Mix 1/2 tsp. dried thyme, 1/2 tsp lemon pepper, 1/2 tsp sea salt, 1/2 tsp. lemon zest with 1/2 cup of soft butter or margarine. Spread on salmon steaks before grilling or broiling.
Check the expiration dates on dried spices and purchase only small amounts. Use opened spices within one year. Keeping tightly sealed dry herbs and spices in the refrigerator or freezer keeps the flavor strong.
While culinary uses of thyme are safe, thyme essential oil should never be taken internally and used only in a diluted form on the skin. Preparations of thyme used medicinally should start in small doses and be used in moderation. Over dosage can result in dizziness, vomiting, and heart and respiratory problems.
Here’s a recipe to use up some canned carrots or some fresh carrots you have dug before the ground freezes. If you use fresh carrots peel, slice and boil them until they are just starting to soften and drain. Round slices are best for this recipe.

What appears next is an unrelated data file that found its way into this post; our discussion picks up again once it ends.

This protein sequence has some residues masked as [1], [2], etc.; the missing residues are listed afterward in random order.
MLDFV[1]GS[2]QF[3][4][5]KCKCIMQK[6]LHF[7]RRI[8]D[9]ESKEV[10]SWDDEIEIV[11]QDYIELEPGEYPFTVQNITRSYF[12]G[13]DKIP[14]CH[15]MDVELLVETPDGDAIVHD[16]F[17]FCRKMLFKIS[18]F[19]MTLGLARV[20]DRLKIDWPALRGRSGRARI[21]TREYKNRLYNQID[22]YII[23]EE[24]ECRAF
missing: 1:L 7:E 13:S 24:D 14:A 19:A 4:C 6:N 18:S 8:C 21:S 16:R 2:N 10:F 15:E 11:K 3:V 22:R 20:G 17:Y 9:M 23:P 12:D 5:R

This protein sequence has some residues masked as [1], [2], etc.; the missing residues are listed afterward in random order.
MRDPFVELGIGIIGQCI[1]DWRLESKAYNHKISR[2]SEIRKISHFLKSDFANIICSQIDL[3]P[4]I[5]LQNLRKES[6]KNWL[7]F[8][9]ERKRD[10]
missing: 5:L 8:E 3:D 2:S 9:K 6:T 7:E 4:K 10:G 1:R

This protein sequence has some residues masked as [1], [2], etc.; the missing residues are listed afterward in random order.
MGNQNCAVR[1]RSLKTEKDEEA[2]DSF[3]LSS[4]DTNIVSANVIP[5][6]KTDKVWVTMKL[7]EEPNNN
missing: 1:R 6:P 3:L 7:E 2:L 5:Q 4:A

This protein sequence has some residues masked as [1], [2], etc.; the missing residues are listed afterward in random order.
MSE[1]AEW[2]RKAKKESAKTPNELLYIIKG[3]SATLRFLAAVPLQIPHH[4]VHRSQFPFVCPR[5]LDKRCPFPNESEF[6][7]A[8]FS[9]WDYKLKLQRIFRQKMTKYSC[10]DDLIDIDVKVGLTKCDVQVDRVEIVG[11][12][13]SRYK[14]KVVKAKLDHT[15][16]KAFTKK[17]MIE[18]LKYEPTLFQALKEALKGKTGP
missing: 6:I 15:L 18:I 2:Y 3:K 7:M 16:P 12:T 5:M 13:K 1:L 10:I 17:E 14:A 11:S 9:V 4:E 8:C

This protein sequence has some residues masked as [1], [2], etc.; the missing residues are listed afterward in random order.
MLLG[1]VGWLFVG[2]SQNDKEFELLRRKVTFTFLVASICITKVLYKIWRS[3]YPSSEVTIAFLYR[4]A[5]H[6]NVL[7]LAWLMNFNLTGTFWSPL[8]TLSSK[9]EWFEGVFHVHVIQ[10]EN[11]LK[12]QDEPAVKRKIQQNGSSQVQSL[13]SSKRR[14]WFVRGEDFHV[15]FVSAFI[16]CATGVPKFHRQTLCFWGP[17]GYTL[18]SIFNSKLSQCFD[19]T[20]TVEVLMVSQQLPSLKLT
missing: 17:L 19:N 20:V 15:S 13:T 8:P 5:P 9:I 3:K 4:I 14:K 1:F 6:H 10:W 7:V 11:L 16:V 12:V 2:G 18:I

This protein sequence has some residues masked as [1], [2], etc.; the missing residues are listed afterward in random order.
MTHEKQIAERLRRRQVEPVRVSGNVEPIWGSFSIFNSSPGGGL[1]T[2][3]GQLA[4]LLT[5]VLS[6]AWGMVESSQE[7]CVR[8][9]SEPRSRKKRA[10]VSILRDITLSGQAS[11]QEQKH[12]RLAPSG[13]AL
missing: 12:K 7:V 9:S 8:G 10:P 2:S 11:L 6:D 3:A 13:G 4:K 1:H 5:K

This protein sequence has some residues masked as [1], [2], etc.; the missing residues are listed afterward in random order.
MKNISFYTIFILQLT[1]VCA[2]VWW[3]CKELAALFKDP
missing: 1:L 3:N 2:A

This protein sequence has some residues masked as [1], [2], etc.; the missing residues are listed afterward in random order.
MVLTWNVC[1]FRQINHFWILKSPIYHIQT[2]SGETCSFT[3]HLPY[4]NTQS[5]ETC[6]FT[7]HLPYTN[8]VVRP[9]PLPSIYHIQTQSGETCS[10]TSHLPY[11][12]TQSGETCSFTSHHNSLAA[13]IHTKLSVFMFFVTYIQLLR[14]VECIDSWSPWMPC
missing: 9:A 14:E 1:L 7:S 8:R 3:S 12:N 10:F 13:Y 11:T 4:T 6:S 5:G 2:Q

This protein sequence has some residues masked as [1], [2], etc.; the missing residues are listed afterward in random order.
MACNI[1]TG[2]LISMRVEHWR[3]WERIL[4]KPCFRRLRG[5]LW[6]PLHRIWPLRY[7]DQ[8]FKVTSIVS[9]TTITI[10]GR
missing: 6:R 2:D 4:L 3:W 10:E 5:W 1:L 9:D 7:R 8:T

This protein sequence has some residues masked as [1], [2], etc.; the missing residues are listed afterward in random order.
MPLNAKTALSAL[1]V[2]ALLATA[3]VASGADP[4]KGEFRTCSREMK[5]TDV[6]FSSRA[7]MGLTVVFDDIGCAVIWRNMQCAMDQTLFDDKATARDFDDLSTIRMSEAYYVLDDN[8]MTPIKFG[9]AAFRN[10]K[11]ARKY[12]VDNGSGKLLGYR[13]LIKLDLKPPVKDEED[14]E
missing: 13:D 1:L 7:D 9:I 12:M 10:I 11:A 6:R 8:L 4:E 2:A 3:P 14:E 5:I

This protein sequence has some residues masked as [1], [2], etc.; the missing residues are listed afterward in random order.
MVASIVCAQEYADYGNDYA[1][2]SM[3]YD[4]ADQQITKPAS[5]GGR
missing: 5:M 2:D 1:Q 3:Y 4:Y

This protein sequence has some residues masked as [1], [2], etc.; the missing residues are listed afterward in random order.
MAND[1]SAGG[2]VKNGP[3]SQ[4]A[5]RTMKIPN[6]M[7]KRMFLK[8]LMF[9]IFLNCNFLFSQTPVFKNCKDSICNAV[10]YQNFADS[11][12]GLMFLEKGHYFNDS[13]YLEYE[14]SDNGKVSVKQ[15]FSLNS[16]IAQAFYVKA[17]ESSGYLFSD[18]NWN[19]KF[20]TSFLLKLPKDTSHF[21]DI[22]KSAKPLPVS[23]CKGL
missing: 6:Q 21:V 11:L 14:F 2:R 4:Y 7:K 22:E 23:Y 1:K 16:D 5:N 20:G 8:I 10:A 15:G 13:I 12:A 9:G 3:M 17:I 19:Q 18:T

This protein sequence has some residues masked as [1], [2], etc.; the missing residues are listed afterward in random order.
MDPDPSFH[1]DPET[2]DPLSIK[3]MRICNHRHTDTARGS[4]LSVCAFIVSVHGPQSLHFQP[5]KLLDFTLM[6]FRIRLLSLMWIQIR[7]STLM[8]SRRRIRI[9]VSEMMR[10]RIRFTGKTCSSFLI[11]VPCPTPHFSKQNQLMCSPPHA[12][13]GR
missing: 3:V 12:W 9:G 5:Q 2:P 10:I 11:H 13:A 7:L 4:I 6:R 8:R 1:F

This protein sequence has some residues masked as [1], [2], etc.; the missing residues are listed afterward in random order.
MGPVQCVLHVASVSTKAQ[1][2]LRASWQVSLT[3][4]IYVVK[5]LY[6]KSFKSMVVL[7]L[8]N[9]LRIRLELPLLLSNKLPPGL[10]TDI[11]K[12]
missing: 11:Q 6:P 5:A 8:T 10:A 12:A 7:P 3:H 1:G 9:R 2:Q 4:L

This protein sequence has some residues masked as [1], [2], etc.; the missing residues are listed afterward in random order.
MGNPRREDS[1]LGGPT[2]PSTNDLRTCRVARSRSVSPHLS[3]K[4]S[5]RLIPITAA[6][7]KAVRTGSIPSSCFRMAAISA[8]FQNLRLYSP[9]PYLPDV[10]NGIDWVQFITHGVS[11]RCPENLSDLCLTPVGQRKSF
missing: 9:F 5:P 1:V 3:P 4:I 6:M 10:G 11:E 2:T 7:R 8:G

This recipe is best made a day before you want it and stored in the refrigerator to let the flavors marinate the carrots.
1 cup tomato sauce
½ cup olive oil
¾ cup beer (or use water if you have no beer)
¾ cup packed brown sugar
1 tablespoon prepared brown mustard
1 tablespoon Worchester sauce
½ cup finely chopped onion
½ cup finely chopped red or green pepper
2 cups sliced canned carrots
In a large pan combine the tomato sauce, oil, beer, sugar, mustard and Worchester sauce. Bring the pot to a boil, stirring constantly until the sugar is melted.
Put the vegetables in a bowl and pour the hot mix over them. Stir to combine ingredients.
Cover and refrigerate for 24 hours. Most people serve the dish cold but I have known people to heat it.
Keep an open mind and a generous heart
“He who has a garden and a library wants for nothing” ― Cicero
And So On….
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I write this because I love to share with other gardeners some of the things I come across in my research each week. It keeps me engaged with people and horticulture. It’s a hobby, basically. I hope you enjoy it. If you are on my mailing list and at any time you don’t wish to receive these emails just let me know. If you know anyone who would like to receive a notification by email when a new blog is published have them send their email address to me. KimWillis151@gmail.com